Pulmonary atresia

In this kind of heart atresia, the valve or opening between the heart and lungs is blocked. This makes it harder for blood to pick up oxygen from the lungs and carry it to the body. Pulmonary atresia happens at birth and must be treated right away.

Sometimes pulmonary atresia is part of another condition called Tetralogy of Fallot. This complicated heart condition also causes thicker muscles and a hole between two heart chambers.

Bronchial atresia is a rare condition in the lungs. It happens when some of the small tubes (bronchi) in the lungs get blocked. In some cases, mucus can get stuck in the blocked bronchi.

Signs and symptoms of bronchial atresia may not show up until later in childhood or an adult age.

They include:

  • cough
  • shortness of breath
  • lung infection

This condition is usually managed with medications, like antibiotics. Surgery is rarely needed.

Choanal atresia is when one or both nasal passages are blocked. This kind of atresia is rare. On average, 1 in every 6,500 babies may have it, and it’s more common in girls.

Symptoms include:

  • noisy breathing
  • difficulty breathing
  • breathing eased with crying
  • difficulty feeding
  • difficulty swallowing
  • fluids from the nose

The blockage in the nose can be made up of bone or bone and soft tissues. How serious this condition is depends on whether one or both nasal passages are blocked.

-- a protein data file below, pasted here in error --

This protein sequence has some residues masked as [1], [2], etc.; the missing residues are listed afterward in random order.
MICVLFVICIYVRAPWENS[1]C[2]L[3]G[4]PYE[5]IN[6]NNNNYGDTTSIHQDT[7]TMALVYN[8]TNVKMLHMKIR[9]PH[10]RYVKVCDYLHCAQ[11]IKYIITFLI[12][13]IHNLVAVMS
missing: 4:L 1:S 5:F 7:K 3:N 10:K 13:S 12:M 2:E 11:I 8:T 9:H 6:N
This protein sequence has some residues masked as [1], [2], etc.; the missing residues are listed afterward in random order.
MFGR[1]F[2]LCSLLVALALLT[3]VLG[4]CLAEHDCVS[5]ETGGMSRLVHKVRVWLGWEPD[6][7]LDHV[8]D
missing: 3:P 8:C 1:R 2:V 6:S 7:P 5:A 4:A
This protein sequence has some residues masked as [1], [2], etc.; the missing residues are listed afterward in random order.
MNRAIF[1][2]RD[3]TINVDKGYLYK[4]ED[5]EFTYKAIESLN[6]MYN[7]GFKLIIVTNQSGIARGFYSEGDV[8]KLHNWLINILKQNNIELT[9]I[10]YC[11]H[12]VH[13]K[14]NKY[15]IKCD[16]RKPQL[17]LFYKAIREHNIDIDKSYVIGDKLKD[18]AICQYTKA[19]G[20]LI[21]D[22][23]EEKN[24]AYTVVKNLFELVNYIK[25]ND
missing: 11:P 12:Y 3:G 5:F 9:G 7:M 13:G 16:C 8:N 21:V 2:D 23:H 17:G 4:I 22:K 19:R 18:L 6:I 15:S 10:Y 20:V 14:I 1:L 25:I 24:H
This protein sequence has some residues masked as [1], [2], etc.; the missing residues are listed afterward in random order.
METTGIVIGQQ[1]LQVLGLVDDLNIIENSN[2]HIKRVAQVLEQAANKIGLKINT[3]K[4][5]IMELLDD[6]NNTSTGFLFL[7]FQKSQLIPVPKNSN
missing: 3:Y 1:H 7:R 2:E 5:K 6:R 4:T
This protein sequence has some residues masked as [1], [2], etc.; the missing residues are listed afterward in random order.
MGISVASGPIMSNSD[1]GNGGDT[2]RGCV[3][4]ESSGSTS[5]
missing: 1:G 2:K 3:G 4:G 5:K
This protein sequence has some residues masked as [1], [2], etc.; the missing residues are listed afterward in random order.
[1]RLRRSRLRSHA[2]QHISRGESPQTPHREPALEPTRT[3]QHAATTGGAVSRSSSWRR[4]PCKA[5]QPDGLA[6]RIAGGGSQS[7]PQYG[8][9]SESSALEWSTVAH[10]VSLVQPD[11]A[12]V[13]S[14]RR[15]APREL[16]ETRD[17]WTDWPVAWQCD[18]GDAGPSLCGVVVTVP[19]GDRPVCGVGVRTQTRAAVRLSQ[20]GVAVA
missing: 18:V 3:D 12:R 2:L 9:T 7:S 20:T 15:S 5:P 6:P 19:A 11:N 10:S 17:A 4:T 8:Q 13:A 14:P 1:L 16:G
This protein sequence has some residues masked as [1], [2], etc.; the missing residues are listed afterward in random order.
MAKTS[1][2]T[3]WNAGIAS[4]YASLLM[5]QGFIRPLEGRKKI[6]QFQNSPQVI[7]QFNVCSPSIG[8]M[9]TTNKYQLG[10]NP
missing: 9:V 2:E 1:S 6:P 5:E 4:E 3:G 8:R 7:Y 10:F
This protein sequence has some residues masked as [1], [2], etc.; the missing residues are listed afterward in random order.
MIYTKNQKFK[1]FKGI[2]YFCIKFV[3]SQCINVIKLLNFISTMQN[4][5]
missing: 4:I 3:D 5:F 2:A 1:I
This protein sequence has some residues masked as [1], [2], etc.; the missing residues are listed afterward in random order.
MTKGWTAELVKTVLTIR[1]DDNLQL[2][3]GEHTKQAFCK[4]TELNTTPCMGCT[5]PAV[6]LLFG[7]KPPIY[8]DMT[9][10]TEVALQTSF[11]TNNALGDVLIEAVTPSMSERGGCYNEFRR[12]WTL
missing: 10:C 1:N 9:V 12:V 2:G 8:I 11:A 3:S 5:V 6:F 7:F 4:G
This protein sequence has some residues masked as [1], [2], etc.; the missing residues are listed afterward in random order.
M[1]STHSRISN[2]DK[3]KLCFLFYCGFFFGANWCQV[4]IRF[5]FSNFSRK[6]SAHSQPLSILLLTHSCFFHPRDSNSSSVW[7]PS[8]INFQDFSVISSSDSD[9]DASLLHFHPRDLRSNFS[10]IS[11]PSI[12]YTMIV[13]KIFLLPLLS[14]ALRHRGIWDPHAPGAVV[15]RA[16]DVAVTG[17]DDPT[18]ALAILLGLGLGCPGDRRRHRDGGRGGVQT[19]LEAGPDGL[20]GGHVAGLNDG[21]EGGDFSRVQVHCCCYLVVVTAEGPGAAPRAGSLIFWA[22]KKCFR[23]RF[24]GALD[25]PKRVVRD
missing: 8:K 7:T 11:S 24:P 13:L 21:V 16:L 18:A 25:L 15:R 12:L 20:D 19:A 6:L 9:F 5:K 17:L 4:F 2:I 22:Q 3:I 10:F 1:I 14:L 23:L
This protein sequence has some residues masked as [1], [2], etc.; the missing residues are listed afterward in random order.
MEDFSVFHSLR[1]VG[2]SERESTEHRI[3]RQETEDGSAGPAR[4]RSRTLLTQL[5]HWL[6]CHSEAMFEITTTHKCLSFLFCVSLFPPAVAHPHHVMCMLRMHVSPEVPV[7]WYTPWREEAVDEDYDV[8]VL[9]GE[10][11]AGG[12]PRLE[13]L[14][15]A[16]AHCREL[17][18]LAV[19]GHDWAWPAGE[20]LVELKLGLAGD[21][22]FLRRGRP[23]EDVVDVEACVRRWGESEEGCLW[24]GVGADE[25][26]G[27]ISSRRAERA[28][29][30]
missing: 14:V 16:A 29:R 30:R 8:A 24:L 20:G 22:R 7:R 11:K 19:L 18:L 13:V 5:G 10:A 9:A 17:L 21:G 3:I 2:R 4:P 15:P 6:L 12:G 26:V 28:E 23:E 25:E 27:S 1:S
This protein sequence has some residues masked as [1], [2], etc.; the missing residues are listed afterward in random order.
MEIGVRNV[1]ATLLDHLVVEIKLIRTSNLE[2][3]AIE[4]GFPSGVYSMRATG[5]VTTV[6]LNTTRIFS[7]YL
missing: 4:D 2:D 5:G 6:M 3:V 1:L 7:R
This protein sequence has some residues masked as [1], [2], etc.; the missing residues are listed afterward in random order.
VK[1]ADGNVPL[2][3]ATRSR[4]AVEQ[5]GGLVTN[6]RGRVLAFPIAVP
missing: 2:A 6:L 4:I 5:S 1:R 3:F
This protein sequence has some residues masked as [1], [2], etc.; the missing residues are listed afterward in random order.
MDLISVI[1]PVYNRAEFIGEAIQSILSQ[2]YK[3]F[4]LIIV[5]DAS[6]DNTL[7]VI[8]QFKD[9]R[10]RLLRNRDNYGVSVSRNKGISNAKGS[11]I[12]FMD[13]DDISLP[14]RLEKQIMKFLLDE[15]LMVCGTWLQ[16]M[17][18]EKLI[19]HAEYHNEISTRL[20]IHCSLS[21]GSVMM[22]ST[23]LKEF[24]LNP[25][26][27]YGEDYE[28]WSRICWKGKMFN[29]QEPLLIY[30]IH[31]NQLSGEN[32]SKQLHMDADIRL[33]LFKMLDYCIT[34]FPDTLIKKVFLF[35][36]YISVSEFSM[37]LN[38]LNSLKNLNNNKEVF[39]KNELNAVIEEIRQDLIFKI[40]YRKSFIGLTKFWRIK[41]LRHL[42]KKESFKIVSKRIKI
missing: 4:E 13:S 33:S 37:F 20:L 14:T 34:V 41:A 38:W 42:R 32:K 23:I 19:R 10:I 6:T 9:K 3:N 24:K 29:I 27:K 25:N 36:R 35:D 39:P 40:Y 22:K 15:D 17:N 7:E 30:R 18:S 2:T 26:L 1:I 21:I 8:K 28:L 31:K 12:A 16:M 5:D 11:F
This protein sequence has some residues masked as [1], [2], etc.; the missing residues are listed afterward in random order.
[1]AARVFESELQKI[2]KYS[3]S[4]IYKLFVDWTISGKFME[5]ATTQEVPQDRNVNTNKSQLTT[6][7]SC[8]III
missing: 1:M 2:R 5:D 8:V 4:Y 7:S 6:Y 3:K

• Bilateral choanal atresia. This is when both sides of the nose are blocked. It can be life-threatening because babies breathe mainly through their noses. It can also make breathing very difficult.
  • Unilateral choanal atresia. This happens when one side of the nose is blocked. It’s more common and less serious. Sometimes, it isn’t noticed until later in childhood, because the baby was able to breathe normally through one side of the nose only.

Babies with choanal atresia on both sides of the nose will need treatment right away. Surgery opens and repairs the nasal passageways. Sometimes a stent or tube is used to help prop open the nose after surgery temporarily.

Ear atresia can happen to the outer ear and opening, the ear canal, or both.

  • Microtia. Microtia happens when the outer ear is small, not formed properly, or entirely missing. The ear opening may also be little or blocked.
  • Aural atresia. In aural atresia, the inner ear parts are not correctly formed. The ear canal or opening, eardrum, middle ear, and ear bones might not be fully formed. Some children with ear atresia also have smaller outer ears or other changes to their ears.

A child can have atresia in one ear or both ears. Ear atresia can cause problems with hearing and hearing loss.

Children may need surgery to rebuild the ear canal. Some children with ear and microtia atresia have up to a 95 percent chance of getting normal levels of hearing with treatment.

Atresia can happen anywhere in the intestines. The different kinds of intestinal atresia are named for which part of the bowels they are in:

  • pyloric atresia
  • duodenal atresia
  • jejunal atresia
  • jejunoileal atresia
  • ileal atresia